Restorative Practices: Part 2 

Restorative-Practices-3

Knowing the basics of holding a circle is one of the most applicable and directly transferable skills for parents and educators to have when implementing restorative practices (RP).

A restorative circle, in the practice of RP, can serve several purposes. A circle can be an effort to build culture within a group, to sustain or deepen relationships, to make a group decision, or even to repair harm that has occurred. This can be a proactive response or a restorative response. Circles which are held by an individual in the community are called “circles” because of the sense of belonging that equal, proximal placement throughout a room can evoke. Surprise! Everyone will be sitting in the shape of a circle. In a circle there is no leader, each individual assumes the position of leading together. Everyone is responsible and accountable for the time shared in a circle. 

The Steps to Holding a Circle 

  1. Plan
  2. Introduce/ Open  
  3. Agreements/Values 
  4. Connect 
  5. Content Round
  6. Reflection
  7. Close 

Let’s look at the steps to holding a circle and talk about each stage. 

In step one, we are making a plan for our circle. This largely involves step 5, our content round which will differ depending upon the reason a circle is being called. When planning, we must consider the amount of time we have for our circle, the number of people present, the risk level of the questions we will be using, and the needs of the individuals participating in the circle. 

In step two, we are introducing our circle and making our community aware of the focus for the circle. This step sets the tone for our time spent together. It can include a quick group exercise or reading a poem. 

In step three, we are using our pre-established community values/agreements/guidelines, OR we are taking time to create them together. The purpose of this step is to ensure proper boundary maintenance and safety for everyone involved. A few examples are: 

  • Raise your hand when you would like to share or wait for a talking piece to be passed to you  
  • Use active listening when a peer is speaking
  • Speak from the heart!  

In step four, we use a check-in as an opening circle round. This is for the purpose of gauging other factors that might influence an individual’s ability to engage in the circle. This also begins circle prompts with one that encourages vulnerability and honesty for the person sharing, and empathy and openness for the people listening. Some examples of check ins are: 

  • Share on a scale of 1-10 (1 being, “I am having the worst day and feeling awful,” and 10 being, “I am having the best day ever and feeling amazing”) 
  • Using Zones Of Regulation, share what color you are in
  • Using the weather, check in by describing how you feel (Use our free emotion posters to help guide expression of how you are feeling)

In step five, we begin the content rounds of our circle. This is where the focus of the circle that was called is most apparent. In part 1 of this series, I introduced proactive circles and responsive circles. For the purpose of this article, we will focus on holding circles that are proactive in nature and are intended to strengthen community. Present a prompt, and ask each individual in the circle to respond to the prompt and pass it along to the next person. A few examples of prompts that might be used in a proactive restorative circle are:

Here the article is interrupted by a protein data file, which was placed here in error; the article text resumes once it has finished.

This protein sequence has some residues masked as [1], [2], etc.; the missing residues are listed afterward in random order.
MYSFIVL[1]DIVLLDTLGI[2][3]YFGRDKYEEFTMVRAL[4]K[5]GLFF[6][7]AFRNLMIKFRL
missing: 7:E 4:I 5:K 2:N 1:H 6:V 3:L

• If you could be any animal in the world, what animal would you be? 
  • What is something that has always been “true” for you? 
  • Who is a person that you admire, and why? 
  • What makes you feel important and respected in your classroom?
  • What is your favorite place to be, and why?
  • What has been the best part about your day so far?
  • Who makes you feel safe, seen, confident, or brave?

In step six, we can open the floor to any reflections that a participant would like to share or any questions and announcements that either pertain to the circle or do not at all! This leaves time to debrief from the circle and orient ourselves to the day ahead. 

In step seven, we are closing our circle. This can also include a short activity or a poem. Usually this is a formal conclusion that cues everyone it is time to move on to the next adventure, block, or task for the day. One example of this is: 

  • Conscious counting: each person has to represent one number in the number of people there are in the circle. Without speaking over each other, one at a time, we count. We will start over if more than one person says a number at the same time. 

Considerations for holding a circle are endless, and while there is a formulaic method to circle maintenance, no two classrooms are exactly the same and no two households are exactly the same, so adjustments are always made accordingly. Some items to consider for holding a circle are the flow of the circle. Do you want to pass a talking piece? Would you like each person to share consecutively or popcorn style? Another consideration is how you would like to address behavior that arises in a circle. Do we move seats around? Do we take a break from the circle and check in? Like many activities in a large group, it is nearly impossible to fully plan. Ultimately, keeping an open mind and availability to follow the lead of the group makes the process of a circle the most fun. Afterall, a circle is a time for the adults in the room, too. This is an opportunity to exercise authenticity and to model healthy communication.